One of the many issues at play in the unrest in Ferguson, Missouri after a police officer there shot and killed an unarmed black teenager is that the police department in the St. Louis suburb is 94 percent white in a town where two-thirds of the population is black. The disparity has exposed deep faults that can arise when a police force is not representative of the community it serves.
For all of the Metropolitan Police Department’s faults, though, that doesn’t appear to be one of them, according to an annual report made public Monday. Fifty-seven percent of the department’s nearly 4,000 sworn officers are black, 33 percent are white, and seven percent are Hispanic. Two of the department’s six assistant chiefs are black, as are six of the seven district commanders.
The Metropolitan Police Department investigated 35,499 crimes in 2013, about the same number as in 2012, according to an annual report made public Monday. Beneath that generally stable number, though, were sharp increases in homicides, sexual assaults, and rapes.
One hundred four people were murdered in DC last year, an 18 percent jump over the 88 who lost their lives in 2012. While the 104 slain last year includes the 12 victims of the September 16 massacre at Washington Navy Yard, it picks at a general uptick in the city’s homicide rate after several years of decline. The District has recorded 73 murders so far in 2014, up from 57 at this point a year ago, or a jump of 28 percent.
For yet another year, an overwhelming majority—78 percent—of DC’s homicide victims were black men.
Police also report a 15 percent increase in the number of sexual assaults reported citywide, from 259 to 298. Meanwhile, the number of reported rapes leaped from 236 in 2012 to 393 last year. But MPP spokeswoman Gwendolyn Crump tells Washingtonian via e-mail that those figures cannot be accurately compared because last year’s figure reflects a long overdue update in how the FBI’s Uniform Crime Reporting system, which police departments use to record crime data, defines “forcible rape.” The new definition covers any penetration, no matter how slight, without consent of the victim; the previous terminology, defining rape as “the carnal knowledge of a female forcibly and against her will,” hadn’t been changed since 1927. Crump says 27 percent of rapes reported last year fell under the new definition.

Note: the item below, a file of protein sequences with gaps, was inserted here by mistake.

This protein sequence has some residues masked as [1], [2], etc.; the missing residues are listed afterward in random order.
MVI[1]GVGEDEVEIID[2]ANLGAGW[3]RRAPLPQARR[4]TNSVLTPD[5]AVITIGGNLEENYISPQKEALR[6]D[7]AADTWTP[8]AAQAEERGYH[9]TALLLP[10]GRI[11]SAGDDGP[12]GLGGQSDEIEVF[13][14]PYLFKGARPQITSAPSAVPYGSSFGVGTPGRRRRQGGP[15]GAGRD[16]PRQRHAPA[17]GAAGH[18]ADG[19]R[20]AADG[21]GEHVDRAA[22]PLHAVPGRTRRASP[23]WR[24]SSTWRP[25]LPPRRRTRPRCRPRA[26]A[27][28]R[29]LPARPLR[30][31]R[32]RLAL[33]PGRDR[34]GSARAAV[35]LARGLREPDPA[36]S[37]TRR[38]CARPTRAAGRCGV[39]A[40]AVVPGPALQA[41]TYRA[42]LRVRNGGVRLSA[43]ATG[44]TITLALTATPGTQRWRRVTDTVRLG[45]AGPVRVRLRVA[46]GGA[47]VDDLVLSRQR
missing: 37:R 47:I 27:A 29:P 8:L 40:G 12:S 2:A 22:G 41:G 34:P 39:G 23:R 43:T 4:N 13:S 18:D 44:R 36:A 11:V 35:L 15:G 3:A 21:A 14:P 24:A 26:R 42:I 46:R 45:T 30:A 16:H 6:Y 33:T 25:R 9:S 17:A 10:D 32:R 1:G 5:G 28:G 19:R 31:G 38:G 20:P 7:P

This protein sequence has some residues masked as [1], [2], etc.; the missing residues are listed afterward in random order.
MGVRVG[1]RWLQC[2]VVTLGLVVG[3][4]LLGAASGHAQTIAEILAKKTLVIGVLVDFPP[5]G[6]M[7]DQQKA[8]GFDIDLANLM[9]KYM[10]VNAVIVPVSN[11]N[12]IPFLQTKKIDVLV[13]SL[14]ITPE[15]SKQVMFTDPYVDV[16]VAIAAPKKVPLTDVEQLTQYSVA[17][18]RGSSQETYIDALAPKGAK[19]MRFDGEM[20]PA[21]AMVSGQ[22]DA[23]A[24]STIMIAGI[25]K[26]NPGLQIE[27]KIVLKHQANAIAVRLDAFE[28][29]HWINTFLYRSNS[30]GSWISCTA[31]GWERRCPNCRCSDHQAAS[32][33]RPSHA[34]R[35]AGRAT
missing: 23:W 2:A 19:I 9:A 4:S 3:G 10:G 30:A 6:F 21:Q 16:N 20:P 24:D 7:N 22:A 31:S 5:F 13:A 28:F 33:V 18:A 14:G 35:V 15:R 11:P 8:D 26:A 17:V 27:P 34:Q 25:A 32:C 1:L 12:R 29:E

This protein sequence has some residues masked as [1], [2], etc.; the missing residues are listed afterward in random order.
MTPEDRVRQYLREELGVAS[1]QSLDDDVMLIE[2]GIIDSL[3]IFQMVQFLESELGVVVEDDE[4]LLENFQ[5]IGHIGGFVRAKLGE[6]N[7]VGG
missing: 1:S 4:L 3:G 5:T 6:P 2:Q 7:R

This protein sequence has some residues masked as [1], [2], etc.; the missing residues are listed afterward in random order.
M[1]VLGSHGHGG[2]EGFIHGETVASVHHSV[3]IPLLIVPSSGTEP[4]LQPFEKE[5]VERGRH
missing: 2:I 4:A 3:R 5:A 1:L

The 41,747 arrests MPD made last year is a slight drop from the 42,471 in 2012. Of the total arrests, 3,177 were of juveniles. What were the most common causes of arrest?
- Simple assault: 6,720
- Narcotics: 5,866
- Traffic violations: 4,656
- Warrant charges: 4,624
- Other: 2,210
- Disorderly conduct: 2,194
Arrest data is not broken down by race, but external reports in years past show deep racial divides among who gets arrested. More than eight out of ten people arrested in DC between 2009 and 2011 were black, according to a report issued last year by the Washington Lawyers’ Committee for Civil Rights and Urban Affairs. The division is even more extreme for drug arrests, with blacks accounting for nearly 90 percent of marijuana-related arrests, according to a study by the American Civil Liberties Union. With a decriminalization law now in effect for possession of one ounce or less, the number of drug-related arrests could fall greatly in next year’s MPD report.
The annual report also contains a few other fascinating statistics about the city’s crime rate and the police department that patrols it.
There were 10 more deaths caused by motor vehicles in 2013 than the year before, including 12 pedestrians and two cyclists.
Use of force:
District police officers shot and killed five suspects last year, including Navy Yard gunman Aaron Alexis, who was taken down by Officer Dorian DeSantis. DeSantis and 55 other officers who responded to the massacre were given MPD’s Medal of Valor in February.
There were 358 complaints lodged against police officers in 2013, but of those, only 66 were sustained upon review, while another 75 remain under investigation. Of the total number of complaints filed, 50 were for abuse of authority, 34 were for excessive use of force, and 53 were for rude and unprofessional behavior. There were also eight complaints of illegal searches. The report does not break down which complaints were dismissed and which were verified according to category.
Find Benjamin Freed on Twitter at @brfreed.